Smart bulbs have been increasing in popularity recently and are steadily becoming a key part of the smart home toolkit. Smart bulbs enable the user to control their light via a special application on the user’s smart phone; the bulb can be turned on and off and the color can be changed from the application interface. In this project, we built a smart bulb controller that can be controlled from a manual button or a mobile application via Bluetooth. To add some flair to this project we have added some features which allow the user to choose a lighting color from the list of colors included in the application interface. It can also activate an “auto mix” to generate color effects and change the lighting every half second. The user can create their own color mix using a PWM feature which can also be used as a dimmer for the three basic colors (red, green, blue). We also added external buttons to the circuit so that the user can switch to manual mode and change the light color from an external button.
This application is comprised of two sections; the GreenPAK™ design and Android app design. The GreenPAK design is based on using a UART interface for communication. UART is chosen because it is supported by most Bluetooth modules, as well as most other peripherals, such as WIFI modules. Consequently, the GreenPAK design can be used in many connection types.
To build this project, we are going to use the SLG46620 CMIC, a Bluetooth module, and a RGB LED. The GreenPAK IC is going to be the control core of this project; it receives data from a Bluetooth module and/or external buttons, then begins the required procedure to display the correct lighting. It also generates the PWM signal and outputs it to the LED. Figure 1 below shows the block diagram.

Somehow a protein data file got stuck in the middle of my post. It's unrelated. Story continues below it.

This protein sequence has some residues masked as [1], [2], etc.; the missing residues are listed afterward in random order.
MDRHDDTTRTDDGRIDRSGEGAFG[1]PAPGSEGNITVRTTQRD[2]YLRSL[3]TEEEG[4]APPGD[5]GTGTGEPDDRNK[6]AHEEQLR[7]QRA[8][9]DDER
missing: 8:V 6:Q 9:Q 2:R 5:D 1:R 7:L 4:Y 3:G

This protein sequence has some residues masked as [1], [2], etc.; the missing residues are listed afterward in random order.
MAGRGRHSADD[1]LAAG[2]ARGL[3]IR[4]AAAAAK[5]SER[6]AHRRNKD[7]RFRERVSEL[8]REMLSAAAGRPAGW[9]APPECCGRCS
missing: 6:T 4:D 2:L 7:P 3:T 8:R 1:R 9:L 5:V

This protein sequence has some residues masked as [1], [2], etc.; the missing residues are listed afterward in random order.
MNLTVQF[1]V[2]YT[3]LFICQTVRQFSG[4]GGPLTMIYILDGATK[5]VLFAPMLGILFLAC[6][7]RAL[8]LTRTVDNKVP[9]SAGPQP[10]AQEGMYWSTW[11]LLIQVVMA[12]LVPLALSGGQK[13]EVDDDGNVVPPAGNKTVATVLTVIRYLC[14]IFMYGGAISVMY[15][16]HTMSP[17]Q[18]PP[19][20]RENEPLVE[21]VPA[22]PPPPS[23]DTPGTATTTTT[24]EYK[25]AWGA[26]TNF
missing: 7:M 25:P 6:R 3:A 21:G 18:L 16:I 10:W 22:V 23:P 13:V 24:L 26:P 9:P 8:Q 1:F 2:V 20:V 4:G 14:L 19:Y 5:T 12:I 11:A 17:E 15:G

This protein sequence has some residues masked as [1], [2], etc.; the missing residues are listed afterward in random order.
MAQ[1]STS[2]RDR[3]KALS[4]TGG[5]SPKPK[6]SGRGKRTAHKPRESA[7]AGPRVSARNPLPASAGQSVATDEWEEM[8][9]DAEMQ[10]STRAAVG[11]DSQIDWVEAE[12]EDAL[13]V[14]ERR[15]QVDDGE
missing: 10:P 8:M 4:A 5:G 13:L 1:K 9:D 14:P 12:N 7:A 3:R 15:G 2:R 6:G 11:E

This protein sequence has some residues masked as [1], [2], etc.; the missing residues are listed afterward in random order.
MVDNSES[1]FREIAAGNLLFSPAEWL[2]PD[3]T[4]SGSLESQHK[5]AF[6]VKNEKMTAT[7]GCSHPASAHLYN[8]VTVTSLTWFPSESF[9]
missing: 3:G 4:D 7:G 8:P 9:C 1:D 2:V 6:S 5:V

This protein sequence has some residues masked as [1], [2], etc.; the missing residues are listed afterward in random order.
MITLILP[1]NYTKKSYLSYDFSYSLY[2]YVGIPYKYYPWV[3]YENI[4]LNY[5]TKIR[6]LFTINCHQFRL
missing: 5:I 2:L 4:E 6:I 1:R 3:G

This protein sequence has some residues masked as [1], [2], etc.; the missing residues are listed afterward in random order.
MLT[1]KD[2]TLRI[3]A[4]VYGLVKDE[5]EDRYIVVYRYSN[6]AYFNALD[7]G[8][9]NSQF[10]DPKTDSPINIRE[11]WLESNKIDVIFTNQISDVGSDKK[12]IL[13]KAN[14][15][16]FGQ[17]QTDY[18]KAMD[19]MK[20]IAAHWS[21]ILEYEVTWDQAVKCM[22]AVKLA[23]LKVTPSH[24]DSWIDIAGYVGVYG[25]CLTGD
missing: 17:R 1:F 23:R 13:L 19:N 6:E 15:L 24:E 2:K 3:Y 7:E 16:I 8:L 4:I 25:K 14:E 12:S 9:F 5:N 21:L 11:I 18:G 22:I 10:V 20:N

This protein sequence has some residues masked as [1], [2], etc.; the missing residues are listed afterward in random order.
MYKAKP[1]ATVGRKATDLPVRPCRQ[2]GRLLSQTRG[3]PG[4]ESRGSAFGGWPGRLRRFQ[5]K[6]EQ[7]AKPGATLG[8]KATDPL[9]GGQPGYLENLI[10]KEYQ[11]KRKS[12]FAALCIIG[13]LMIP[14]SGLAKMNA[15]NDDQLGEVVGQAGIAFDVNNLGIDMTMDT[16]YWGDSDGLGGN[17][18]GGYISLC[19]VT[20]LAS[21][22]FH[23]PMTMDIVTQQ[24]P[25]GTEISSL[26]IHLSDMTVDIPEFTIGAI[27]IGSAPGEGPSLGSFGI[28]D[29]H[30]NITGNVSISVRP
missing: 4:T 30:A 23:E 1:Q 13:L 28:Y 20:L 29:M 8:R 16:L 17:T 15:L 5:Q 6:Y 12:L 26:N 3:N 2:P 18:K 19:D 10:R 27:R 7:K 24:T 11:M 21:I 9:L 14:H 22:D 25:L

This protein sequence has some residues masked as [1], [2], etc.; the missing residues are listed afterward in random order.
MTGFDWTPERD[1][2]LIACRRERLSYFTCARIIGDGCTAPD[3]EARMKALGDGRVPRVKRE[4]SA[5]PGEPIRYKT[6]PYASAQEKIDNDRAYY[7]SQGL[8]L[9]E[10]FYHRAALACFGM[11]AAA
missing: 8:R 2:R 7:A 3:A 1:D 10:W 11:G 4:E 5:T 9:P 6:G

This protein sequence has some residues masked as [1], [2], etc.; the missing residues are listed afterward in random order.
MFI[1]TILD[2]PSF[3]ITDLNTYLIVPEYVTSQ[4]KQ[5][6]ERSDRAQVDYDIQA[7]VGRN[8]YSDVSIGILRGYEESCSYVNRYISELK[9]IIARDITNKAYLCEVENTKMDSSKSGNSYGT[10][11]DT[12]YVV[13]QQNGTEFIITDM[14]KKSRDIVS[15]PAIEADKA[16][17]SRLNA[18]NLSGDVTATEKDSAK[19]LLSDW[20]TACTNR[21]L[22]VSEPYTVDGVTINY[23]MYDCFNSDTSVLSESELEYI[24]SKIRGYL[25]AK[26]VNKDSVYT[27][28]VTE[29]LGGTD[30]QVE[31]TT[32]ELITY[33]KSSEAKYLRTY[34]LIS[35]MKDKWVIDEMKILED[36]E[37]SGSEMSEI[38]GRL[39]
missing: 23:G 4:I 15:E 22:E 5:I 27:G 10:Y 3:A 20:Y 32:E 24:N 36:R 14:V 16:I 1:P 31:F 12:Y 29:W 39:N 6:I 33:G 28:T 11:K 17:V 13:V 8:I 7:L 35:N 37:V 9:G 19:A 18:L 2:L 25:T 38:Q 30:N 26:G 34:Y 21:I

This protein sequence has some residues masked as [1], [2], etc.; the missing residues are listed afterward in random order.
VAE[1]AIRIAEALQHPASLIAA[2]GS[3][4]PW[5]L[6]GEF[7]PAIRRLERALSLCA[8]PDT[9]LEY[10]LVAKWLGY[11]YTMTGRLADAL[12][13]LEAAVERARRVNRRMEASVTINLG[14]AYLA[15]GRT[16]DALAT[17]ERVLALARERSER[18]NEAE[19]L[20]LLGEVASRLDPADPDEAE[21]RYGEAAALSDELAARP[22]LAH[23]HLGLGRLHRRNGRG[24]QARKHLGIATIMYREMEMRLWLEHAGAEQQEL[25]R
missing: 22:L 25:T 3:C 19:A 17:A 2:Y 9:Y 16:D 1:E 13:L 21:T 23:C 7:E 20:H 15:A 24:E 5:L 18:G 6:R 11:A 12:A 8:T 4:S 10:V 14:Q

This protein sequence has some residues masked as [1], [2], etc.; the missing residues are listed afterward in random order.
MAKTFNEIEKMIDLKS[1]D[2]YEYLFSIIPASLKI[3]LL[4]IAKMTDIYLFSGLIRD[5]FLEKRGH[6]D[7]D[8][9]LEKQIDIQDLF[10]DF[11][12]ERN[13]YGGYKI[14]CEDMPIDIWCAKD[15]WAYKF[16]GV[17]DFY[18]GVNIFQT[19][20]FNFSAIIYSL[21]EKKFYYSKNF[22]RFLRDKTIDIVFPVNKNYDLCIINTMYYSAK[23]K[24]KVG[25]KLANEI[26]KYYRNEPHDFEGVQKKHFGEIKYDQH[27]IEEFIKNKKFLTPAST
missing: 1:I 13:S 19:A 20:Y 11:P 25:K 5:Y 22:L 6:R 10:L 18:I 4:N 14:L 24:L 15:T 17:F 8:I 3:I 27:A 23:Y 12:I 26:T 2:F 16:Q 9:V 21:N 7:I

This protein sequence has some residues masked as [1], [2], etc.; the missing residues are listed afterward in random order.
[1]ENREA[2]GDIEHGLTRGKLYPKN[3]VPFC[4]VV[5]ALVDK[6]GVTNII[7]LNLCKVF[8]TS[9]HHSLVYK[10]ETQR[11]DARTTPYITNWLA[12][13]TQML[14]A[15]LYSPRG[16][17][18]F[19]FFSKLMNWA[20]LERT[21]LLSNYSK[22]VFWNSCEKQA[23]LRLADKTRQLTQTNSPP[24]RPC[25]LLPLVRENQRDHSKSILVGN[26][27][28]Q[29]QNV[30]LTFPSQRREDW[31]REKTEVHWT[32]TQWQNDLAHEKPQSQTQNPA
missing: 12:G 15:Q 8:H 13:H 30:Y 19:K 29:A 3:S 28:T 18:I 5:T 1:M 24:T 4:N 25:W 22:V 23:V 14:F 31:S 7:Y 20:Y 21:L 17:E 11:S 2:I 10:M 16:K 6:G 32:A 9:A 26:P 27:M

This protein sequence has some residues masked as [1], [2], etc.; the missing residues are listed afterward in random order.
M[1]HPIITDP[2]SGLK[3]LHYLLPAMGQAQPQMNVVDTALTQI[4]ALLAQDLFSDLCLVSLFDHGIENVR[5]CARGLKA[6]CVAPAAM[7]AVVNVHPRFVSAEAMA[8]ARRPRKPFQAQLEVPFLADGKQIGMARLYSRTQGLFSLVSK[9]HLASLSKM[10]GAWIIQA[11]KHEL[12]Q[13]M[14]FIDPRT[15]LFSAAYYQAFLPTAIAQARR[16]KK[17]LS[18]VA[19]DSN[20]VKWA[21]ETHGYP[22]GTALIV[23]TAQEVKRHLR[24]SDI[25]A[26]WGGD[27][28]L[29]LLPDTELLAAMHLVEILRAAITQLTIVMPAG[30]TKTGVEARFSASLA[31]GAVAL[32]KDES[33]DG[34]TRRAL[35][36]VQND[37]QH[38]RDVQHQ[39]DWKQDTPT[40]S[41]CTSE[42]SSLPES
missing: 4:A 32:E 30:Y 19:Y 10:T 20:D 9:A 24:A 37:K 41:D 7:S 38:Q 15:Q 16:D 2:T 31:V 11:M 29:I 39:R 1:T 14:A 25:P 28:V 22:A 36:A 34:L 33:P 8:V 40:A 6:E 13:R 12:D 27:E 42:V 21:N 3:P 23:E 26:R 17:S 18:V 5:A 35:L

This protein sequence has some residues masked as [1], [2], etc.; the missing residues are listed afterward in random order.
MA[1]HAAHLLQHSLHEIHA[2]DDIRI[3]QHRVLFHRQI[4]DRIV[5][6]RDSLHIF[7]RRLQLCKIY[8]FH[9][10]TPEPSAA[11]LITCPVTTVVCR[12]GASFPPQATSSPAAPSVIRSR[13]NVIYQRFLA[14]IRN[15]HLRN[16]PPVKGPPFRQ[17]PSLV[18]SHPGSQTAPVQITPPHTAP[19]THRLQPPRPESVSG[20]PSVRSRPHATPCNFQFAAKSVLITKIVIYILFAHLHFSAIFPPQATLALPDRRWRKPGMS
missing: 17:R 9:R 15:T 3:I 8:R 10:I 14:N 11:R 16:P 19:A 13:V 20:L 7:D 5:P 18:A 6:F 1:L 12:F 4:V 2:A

The GreenPAK device used in this project contains a SPI connection interface, PWM blocks, FSM and a lot of other useful additional blocks in one IC. It is also characterized by its small size and low energy consumption. This will enable manufacturers to build a small practical circuit using a single IC, thus the production costs will be minimized when compared to similar systems.
In this project, we control one RGB LED. To make the project commercially viable, a system would likely need to increase the luminosity level by connecting many LEDs in parallel and using the appropriate transistors; the power circuit needs to be taken into consideration as well.
Below we described steps needed to understand how the RGB LED color control has been programmed. However, if you just want to get the result of programming, download GreenPAK software to view the already completed GreenPAK Design File. Plug the GreenPAK Development Kit to your computer and hit the program to design the control.
The GreenPAK design consists of the UART receiver, PWM unit, and control unit.
First, we need to set up the Bluetooth module. Most Bluetooth ICs support the UART protocol for communication. UART stands for Universal Asynchronous Receiver / Transmitter. UART can convert data back and forth between parallel and serial formats. It includes a serial to parallel receiver and a parallel to serial converter which are both clocked separately.
The data received in the Bluetooth module will be transmitted to our GreenPAK device. The idle state for Pin10 is HIGH. Every character sent begins with a logic LOW start bit, followed by a configurable number of data bits and one or more logic HIGH stop bits.
The UART transmitter sends 1 START bit, 8 data bits, and one STOP bit. Usually, the default baud rate for a UART Bluetooth module is 9600. We will send the data byte from the Bluetooth IC to the GreenPAK SLG46620’s SPI block.
Since the GreenPAK SPI block does not have START...Read more »